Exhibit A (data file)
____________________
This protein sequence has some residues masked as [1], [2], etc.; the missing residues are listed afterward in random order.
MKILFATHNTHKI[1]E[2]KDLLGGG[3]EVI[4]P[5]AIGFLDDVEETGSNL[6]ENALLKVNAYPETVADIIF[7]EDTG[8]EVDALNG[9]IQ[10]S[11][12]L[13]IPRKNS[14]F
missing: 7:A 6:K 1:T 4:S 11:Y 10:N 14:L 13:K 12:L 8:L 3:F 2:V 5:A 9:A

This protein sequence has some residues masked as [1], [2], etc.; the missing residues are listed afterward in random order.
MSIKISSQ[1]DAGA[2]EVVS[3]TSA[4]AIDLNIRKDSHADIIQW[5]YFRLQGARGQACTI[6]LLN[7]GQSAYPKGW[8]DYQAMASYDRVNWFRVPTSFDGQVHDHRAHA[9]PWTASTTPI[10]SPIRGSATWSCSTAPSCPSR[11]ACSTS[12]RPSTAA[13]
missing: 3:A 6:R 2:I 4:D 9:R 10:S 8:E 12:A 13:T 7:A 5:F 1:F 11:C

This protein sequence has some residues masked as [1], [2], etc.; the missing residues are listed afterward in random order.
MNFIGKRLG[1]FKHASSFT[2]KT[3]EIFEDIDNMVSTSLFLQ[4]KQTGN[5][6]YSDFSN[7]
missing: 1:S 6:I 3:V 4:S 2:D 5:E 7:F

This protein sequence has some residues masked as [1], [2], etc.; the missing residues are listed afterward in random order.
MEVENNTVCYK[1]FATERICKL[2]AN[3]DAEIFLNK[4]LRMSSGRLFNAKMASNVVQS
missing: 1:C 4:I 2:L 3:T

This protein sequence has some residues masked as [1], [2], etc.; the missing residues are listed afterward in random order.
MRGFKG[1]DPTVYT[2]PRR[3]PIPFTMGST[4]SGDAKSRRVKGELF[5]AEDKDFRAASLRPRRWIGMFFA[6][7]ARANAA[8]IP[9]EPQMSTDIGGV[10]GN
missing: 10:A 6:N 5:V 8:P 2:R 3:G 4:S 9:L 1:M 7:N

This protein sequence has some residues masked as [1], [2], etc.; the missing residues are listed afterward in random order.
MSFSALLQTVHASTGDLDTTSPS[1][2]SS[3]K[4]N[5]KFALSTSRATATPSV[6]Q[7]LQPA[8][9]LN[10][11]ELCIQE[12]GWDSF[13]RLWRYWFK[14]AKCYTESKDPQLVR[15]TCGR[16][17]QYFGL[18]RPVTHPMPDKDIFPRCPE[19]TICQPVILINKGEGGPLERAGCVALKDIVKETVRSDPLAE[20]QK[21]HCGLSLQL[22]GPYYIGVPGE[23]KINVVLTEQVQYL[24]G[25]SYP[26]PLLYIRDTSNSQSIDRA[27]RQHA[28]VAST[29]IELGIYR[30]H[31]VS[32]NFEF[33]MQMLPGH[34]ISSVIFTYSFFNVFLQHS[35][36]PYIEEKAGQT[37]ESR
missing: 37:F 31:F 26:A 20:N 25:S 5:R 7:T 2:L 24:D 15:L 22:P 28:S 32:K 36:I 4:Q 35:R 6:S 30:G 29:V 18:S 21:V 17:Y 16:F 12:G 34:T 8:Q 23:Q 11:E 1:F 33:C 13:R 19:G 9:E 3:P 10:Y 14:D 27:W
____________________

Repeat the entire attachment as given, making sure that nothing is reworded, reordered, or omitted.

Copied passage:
This protein sequence has some residues masked as [1], [2], etc.; the missing residues are listed afterward in random order.
MKILFATHNTHKI[1]E[2]KDLLGGG[3]EVI[4]P[5]AIGFLDDVEETGSNL[6]ENALLKVNAYPETVADIIF[7]EDTG[8]EVDALNG[9]IQ[10]S[11][12]L[13]IPRKNS[14]F
missing: 7:A 6:K 1:T 4:S 11:Y 10:N 14:L 13:K 12:L 8:L 3:F 2:V 5:A 9:A

This protein sequence has some residues masked as [1], [2], etc.; the missing residues are listed afterward in random order.
MSIKISSQ[1]DAGA[2]EVVS[3]TSA[4]AIDLNIRKDSHADIIQW[5]YFRLQGARGQACTI[6]LLN[7]GQSAYPKGW[8]DYQAMASYDRVNWFRVPTSFDGQVHDHRAHA[9]PWTASTTPI[10]SPIRGSATWSCSTAPSCPSR[11]ACSTS[12]RPSTAA[13]
missing: 3:A 6:R 2:I 4:D 9:R 10:S 8:E 12:A 13:T 7:A 5:F 1:F 11:C

This protein sequence has some residues masked as [1], [2], etc.; the missing residues are listed afterward in random order.
MNFIGKRLG[1]FKHASSFT[2]KT[3]EIFEDIDNMVSTSLFLQ[4]KQTGN[5][6]YSDFSN[7]
missing: 1:S 6:I 3:V 4:S 2:D 5:E 7:F

This protein sequence has some residues masked as [1], [2], etc.; the missing residues are listed afterward in random order.
MEVENNTVCYK[1]FATERICKL[2]AN[3]DAEIFLNK[4]LRMSSGRLFNAKMASNVVQS
missing: 1:C 4:I 2:L 3:T

This protein sequence has some residues masked as [1], [2], etc.; the missing residues are listed afterward in random order.
MRGFKG[1]DPTVYT[2]PRR[3]PIPFTMGST[4]SGDAKSRRVKGELF[5]AEDKDFRAASLRPRRWIGMFFA[6][7]ARANAA[8]IP[9]EPQMSTDIGGV[10]GN
missing: 10:A 6:N 5:V 8:P 2:R 3:G 4:S 9:L 1:M 7:N

This protein sequence has some residues masked as [1], [2], etc.; the missing residues are listed afterward in random order.
MSFSALLQTVHASTGDLDTTSPS[1][2]SS[3]K[4]N[5]KFALSTSRATATPSV[6]Q[7]LQPA[8][9]LN[10][11]ELCIQE[12]GWDSF[13]RLWRYWFK[14]AKCYTESKDPQLVR[15]TCGR[16][17]QYFGL[18]RPVTHPMPDKDIFPRCPE[19]TICQPVILINKGEGGPLERAGCVALKDIVKETVRSDPLAE[20]QK[21]HCGLSLQL[22]GPYYIGVPGE[23]KINVVLTEQVQYL[24]G[25]SYP[26]PLLYIRDTSNSQSIDRA[27]RQHA[28]VAST[29]IELGIYR[30]H[31]VS[32]NFEF[33]MQMLPGH[34]ISSVIFTYSFFNVFLQHS[35][36]PYIEEKAGQT[37]ESR
missing: 37:F 31:F 26:A 20:N 25:S 5:R 7:T 2:L 24:D 15:L 22:P 28:S 32:K 36:I 4:Q 35:R 6:S 30:G 29:V 18:S 21:V 17:Y 16:F 12:G 34:T 8:Q 23:Q 11:E 1:F 33:C 13:R 19:G 9:E 3:P 10:Y 14:D 27:W